At the 2009 B.I.G. conference in France I met a programmer Gerald Dejong who has written a software program that allowed him to build slack tensegrities and then subject them to what he called a ‘vulcanization’ algorithm. Suddenly they snapped into a taut structure and he could dial appropriate elasticity into the tensegrity and also alter the effect of gravity.  If something like this was possible I could imagine it would be much simpler to build complex models.

Test compliancy versus rigidity using invariant length materials

(Nov 14, 2015; This is a repeat of  text in Modular Tensegrity Design) When I am building a tensegrity using elastic cord and fixed length wooden struts, it is easy to add prestress to the structure by stretching the elastic cord as it is assembled. This works well for rapidly prototyping tensegrities using these materials but does not allow a real world test of compliancy versus rigidity using invariant length materials. With elastics I end up with a structure that is too compliant to be useful as a robot. (unless it is a small robot).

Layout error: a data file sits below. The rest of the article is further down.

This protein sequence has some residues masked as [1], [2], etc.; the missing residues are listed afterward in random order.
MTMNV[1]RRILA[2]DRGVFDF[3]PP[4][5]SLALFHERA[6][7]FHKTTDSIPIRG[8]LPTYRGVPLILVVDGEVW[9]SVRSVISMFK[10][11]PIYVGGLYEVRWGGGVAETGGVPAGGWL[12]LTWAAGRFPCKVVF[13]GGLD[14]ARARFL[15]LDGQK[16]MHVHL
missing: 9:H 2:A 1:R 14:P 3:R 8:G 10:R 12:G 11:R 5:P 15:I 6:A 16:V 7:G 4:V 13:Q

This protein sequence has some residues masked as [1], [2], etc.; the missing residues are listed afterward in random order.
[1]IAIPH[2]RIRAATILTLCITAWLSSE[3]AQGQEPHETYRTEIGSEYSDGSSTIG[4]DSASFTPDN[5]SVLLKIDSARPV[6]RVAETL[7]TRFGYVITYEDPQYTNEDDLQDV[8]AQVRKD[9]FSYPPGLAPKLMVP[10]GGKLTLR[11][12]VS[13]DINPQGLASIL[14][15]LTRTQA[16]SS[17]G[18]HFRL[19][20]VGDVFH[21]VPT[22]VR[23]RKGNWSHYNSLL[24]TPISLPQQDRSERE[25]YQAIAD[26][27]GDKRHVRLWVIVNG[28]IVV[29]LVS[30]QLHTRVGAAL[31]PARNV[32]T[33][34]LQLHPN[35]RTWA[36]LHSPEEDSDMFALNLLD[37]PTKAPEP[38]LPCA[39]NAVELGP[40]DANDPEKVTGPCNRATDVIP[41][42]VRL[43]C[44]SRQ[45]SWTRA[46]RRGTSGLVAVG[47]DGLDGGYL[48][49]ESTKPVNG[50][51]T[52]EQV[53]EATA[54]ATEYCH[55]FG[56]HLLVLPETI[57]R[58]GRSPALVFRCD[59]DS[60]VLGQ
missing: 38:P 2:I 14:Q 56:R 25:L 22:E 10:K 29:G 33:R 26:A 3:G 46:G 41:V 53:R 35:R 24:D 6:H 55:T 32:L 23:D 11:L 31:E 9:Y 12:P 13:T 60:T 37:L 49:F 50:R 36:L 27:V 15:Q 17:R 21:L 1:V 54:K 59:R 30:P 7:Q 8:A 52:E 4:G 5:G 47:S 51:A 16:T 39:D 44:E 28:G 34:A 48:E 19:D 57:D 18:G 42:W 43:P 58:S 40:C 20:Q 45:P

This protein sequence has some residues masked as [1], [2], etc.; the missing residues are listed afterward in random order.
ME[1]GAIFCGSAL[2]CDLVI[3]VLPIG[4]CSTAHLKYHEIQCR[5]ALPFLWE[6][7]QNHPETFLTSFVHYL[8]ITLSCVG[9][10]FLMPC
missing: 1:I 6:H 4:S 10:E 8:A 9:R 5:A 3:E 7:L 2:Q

I assume the NTRT software can model structures that have a significant mass. Scaling up these models to a reasonable size say, a large dog quadruped will require a fair bit of prestress built in to handle the loads. A structure of this size and larger need to have sufficient mass to handle loads (a pack?) or external forces (an impact). This will increase the prestress necessary to hand additional weight… it’s a bit of chasing your tail but eventually the balance is made between mass and stiffness. So the software needs to be able to simulate a range of both.

Tom’s July 2015 wish list for tensegrity design software

(July 15, 2015) It occurs to me that designing a stripped down CAD package that was designed specifically to build tensegrities might be possible. Sletchup is very intuitive and easy to work with but it was never designed to do what I am trying to use it for. Building complex tensegrity geometries in Sketchup is tedious – it involves building scaffolds in 3D to ‘hang’ the tensegrity components on and then wire everything together with tension lines that all have to be the same thickness. Actually lines in Sketchup do not have 3 dimensions they are essentially 2D objects. Building a tensegrity where each line has a thickness involves extruding a circular shape along an axis to form a cylinder which isn’t practical when hundreds of lines are involved.